“A bear hug that is well meaning but vigorous,” aka the publisher is more than likely smothering developers with its ideologies and practices. EA, like other large publishers, are always looking for that next hit franchise that will reach the widest audience possible. By reaching a wider audience a game can, hopefully, sell more copies, but this could also lead to changes in a game’s development such as streamlining rpg elements to make them more accessible to fledgling players or creating generalized characters that live off stereotypes than depth.
Marketing and Expectations
Marketing is another major issue that is plaguing the game industry. In particular, developers and publishers using specialized game demos during conferences like E3 that aren’t actually representative of the finished experience (see Ubisoft and Watch Dogs). Developers and publishers often use these types of demos in order to capture fan appeal and it can create a distorted sense of expectation and hype. Publishers and game sellers, like GameStop, use this hype to sell pre-orders of games and ensure that a game profits well upon release. Whole articles have been dedicated to issues with game marketing and pre-orders since many players often feel cheated if they pre-order a game that did not fully live up to their expectations and the way the game was marketed.
“Open-world Syndrome” is also heavily affecting player expectations. Far gone are the days when simpler games like Pong, Space Invaders, and Super Mario Bros were enough to capture imaginations and engage players. We are at a point where technological advances allow game developers to create fully-realized characters, worlds and universes containing dozens of hours worth of content and spanning multiple types of gaming genres. This type of cross-genre, open-world experience is what many players come to expect out of their games today.
And to make a game that truly feels almost endless and consistently engaging is a tall order…
No longer can many developers get away with producing an eight to ten hour game and selling it with a full $60 price tag. Games have to be at least 40+ hours for most players to feel like they have gotten their monies worth. That is a lot of content and world-building which is why a good portion of AAA games are taking longer and longer to develop (and are much more expensive to boot!). It is not as easy to create the illusion of a limitless world as it once was back when titles like KOTOR were released.
While this isn’t an excuse for games to be released unpolished, it is understandable that some aspects of a game may be favored over others. In Mass Effect: Andromeda‘s case, it is obvious that more attention was put into the development of each playable planet as opposed to character and facial animations. If you read through reviews for the new Mass Effect, you will find that reviewers are harsh on the facial animations, but almost unanimously praise the looks, aesthetics, and vastness of each planet they visited in the game.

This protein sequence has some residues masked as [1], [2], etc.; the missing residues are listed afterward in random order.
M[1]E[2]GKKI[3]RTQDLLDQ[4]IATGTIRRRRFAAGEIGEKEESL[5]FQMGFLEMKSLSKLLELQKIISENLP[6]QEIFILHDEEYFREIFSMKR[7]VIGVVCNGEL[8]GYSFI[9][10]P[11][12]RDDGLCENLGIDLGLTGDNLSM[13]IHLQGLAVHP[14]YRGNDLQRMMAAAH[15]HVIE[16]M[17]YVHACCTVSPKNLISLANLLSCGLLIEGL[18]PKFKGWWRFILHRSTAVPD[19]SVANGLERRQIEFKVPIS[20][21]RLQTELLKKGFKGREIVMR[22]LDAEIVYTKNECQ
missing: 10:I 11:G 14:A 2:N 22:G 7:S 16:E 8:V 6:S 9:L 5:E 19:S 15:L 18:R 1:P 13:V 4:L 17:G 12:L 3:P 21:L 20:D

It is great to see game developers looking to create such fascinating worlds, but there is always the possibility that the game ends up feeling hollow despite how great the worlds look and how expansive they are. This is because so much effort is put into making games bigger and more expansive, but that does not always translate into compelling content within the actual story and mechanics of the game.
And last factor to discuss is…
Resistance to Change
Gaming and other aspects of nerd-culture are mainly marketed to white, heterosexual men between the ages of 18 and 35 despite the growing number of women, people of color, and LGBTQ people who continue to invest in gaming and nerd-centric media (see the controversy with Assassin’s Creed Unity, the lack of male-male romances in Mass Effect: Andromeda, and the lack of women playing Call of Duty professionally). Game publishers and developers play upon the loyalty and nostalgia of this demographic to sell their products and experiences. Go into any local game store and look through the titles, the majority of the time you will find a white heterosexual male protagonist featured in the game.
This is what makes it so fascinating to hear certain fans say that feminist and “social justice warriors” (SJWs) are trying to “force diversity or culture” onto them. It begs the question, how do you think marginalized groups feel seeing the upteenth white protagonist in their games? It is 2017, why don’t people of other races, sexual orientations, and gender identities deserve fair representation in the games we play? They do, in fact, EXIST, so why are we not celebrating that in our media? By utilizing primarily white characters and consistently pandering to that specific demographic, game developers are only strengthening an all too bolstered sense of entitlement and privilege while alienating potential new fans.